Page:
The names and circumstances behind this case study have been altered to maintain client confidentiality. 

Can working with a coach help boost your confidence? What is your success rate in improving the confidence level of your clients? What are some examples of transformational stories that you’ve had in working with clients who struggle with Imposter Syndrome? 

​​I get asked these types of questions all the time when meeting with prospective clients. 

So today, I want to share with you all a case study in just how life coaching can help to boost your confidence and overcome imposter syndrome

Before I dive in, I think it’s important to understand the distinction between Confidence and Imposter Syndrome.

Confidence is something that we are all born with. It’s a muscle that we can strengthen and weaken over time. In essence, confidence is having faith in yourself. Confidence is a result of how we’ve been brought up and what we’ve been taught about the world. Our confidence is a result of our experiences and the people who have influenced us along our journey. Because of this, confidence is a feeling that is individualized, and it can mean a lot of different things to different people. Confidence is not static. Our confidence can increase and decrease over time, and some days we will feel more confident than others.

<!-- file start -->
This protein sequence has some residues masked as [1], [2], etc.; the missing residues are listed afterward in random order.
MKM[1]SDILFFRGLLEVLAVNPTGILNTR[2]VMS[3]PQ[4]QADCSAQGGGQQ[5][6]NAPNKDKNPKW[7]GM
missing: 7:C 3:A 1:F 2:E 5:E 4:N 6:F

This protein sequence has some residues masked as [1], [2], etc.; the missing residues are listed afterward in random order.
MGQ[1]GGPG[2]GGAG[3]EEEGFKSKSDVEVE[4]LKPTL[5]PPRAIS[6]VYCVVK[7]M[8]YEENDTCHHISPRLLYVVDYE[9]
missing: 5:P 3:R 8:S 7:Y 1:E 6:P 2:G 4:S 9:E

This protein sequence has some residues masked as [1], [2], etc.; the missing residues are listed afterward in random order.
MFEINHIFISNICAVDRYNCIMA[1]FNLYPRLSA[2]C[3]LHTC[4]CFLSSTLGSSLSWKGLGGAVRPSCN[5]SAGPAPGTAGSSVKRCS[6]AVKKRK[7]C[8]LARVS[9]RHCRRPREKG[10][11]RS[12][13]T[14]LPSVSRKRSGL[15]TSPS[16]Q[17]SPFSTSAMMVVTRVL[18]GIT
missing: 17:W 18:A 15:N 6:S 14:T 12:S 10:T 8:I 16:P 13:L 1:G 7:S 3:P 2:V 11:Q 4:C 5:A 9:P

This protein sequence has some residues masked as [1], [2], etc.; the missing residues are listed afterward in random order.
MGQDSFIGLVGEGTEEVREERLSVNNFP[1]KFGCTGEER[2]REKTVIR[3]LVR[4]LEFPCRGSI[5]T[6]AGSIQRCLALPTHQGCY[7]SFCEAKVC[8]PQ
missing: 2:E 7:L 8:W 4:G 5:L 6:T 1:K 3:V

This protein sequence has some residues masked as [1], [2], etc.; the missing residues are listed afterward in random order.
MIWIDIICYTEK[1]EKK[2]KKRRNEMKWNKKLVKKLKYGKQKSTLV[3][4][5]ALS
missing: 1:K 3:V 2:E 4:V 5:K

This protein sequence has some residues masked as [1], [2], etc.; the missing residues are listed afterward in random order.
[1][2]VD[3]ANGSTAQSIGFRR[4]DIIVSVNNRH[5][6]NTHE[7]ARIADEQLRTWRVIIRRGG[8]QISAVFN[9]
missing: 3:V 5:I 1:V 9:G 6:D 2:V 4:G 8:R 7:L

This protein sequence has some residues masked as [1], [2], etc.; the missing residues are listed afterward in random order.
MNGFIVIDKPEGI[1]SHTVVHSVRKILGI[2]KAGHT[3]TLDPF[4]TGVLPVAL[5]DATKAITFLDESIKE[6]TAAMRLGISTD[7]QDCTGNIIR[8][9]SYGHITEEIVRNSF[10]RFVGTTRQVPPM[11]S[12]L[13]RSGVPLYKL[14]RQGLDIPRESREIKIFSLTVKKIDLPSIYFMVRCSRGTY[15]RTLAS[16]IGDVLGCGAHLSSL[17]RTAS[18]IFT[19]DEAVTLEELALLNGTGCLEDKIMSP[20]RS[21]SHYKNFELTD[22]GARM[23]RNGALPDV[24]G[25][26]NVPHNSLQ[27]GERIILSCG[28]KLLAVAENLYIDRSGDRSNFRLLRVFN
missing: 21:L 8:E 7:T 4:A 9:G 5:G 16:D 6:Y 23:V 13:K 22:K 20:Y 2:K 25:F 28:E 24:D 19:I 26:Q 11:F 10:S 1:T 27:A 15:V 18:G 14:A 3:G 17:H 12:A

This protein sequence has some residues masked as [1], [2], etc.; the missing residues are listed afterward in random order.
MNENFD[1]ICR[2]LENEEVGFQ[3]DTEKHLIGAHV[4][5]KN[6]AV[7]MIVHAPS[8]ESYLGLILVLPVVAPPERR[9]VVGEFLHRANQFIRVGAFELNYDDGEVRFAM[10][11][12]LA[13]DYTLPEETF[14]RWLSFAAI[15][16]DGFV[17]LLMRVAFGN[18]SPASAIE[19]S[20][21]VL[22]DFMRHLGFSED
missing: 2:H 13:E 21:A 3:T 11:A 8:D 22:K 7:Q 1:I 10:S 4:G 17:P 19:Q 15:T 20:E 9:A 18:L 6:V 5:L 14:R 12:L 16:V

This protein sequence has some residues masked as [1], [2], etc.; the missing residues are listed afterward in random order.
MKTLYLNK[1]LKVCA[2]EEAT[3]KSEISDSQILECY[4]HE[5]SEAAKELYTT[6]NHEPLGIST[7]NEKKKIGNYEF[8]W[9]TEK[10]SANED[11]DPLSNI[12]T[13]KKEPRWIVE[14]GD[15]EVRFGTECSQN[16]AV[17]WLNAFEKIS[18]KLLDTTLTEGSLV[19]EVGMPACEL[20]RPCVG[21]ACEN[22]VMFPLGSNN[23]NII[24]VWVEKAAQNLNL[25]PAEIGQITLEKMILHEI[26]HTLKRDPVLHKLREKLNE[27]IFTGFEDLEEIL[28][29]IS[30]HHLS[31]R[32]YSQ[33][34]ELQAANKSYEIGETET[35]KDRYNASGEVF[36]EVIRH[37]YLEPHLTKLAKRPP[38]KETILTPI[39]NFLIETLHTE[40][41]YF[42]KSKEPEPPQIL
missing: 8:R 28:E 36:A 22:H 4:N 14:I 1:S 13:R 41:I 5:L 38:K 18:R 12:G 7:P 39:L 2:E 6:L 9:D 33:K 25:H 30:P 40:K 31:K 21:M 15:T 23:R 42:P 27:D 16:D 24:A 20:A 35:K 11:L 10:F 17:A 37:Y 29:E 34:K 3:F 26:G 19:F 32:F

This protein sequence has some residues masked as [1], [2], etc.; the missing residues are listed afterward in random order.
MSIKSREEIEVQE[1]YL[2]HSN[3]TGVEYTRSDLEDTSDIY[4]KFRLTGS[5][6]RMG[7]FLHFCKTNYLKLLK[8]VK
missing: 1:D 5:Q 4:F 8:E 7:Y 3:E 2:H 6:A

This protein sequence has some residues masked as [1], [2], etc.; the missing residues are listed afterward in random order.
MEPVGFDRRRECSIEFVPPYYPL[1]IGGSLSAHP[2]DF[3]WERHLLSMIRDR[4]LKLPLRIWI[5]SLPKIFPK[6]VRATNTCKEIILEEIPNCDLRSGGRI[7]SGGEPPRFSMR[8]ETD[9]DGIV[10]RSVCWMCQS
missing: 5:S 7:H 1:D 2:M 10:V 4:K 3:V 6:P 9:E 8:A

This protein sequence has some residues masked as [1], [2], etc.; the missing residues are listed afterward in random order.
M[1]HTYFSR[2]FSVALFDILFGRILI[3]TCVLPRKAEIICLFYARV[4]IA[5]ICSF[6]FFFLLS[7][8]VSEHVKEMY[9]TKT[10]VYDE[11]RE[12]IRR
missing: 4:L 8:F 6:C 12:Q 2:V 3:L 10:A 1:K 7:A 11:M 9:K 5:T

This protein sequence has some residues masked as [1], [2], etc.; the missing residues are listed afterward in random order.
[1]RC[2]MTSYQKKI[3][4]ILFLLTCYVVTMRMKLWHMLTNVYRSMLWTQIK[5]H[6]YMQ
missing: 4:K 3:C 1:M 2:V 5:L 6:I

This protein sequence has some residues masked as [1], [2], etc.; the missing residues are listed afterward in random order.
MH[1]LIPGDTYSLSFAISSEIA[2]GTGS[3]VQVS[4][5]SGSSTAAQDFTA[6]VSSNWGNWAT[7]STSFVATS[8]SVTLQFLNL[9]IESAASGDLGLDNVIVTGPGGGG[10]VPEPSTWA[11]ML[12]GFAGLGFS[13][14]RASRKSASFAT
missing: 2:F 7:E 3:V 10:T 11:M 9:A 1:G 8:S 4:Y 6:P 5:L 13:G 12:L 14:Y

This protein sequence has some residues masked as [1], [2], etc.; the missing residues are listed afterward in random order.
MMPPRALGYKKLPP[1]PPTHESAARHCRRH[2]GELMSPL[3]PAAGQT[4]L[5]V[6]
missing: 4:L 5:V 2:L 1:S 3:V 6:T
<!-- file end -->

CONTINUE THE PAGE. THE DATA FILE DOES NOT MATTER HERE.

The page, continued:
Imposter syndrome is defined as doubting your accomplishments, skills, or talents, and feeling like you don’t deserve to be where you are. This idea of being an imposter comes directly from the inner dialogue of our inner critic. Ultimately, imposter syndrome is fear. The inner critic tries to keep us safe from fear, but it can prevent us from taking the necessary steps to living a fulfilled life. In order to get to where we want to go, we must address this inner dialogue and befriend our inner critic by acknowledging them as our inner imposter. Through doing so, we build the muscle of confidence and learn to get out of our way. 

There are many reasons people want to boost their confidence and overcome imposter syndrome. From advancing in your career to having the courage to go on a date, being more confident in yourself will not only open up multiple opportunities, but it will also help you get more out of life. By being able to combat imposter syndrome, you’ll be able to step out of self-doubt and live the life you deserve.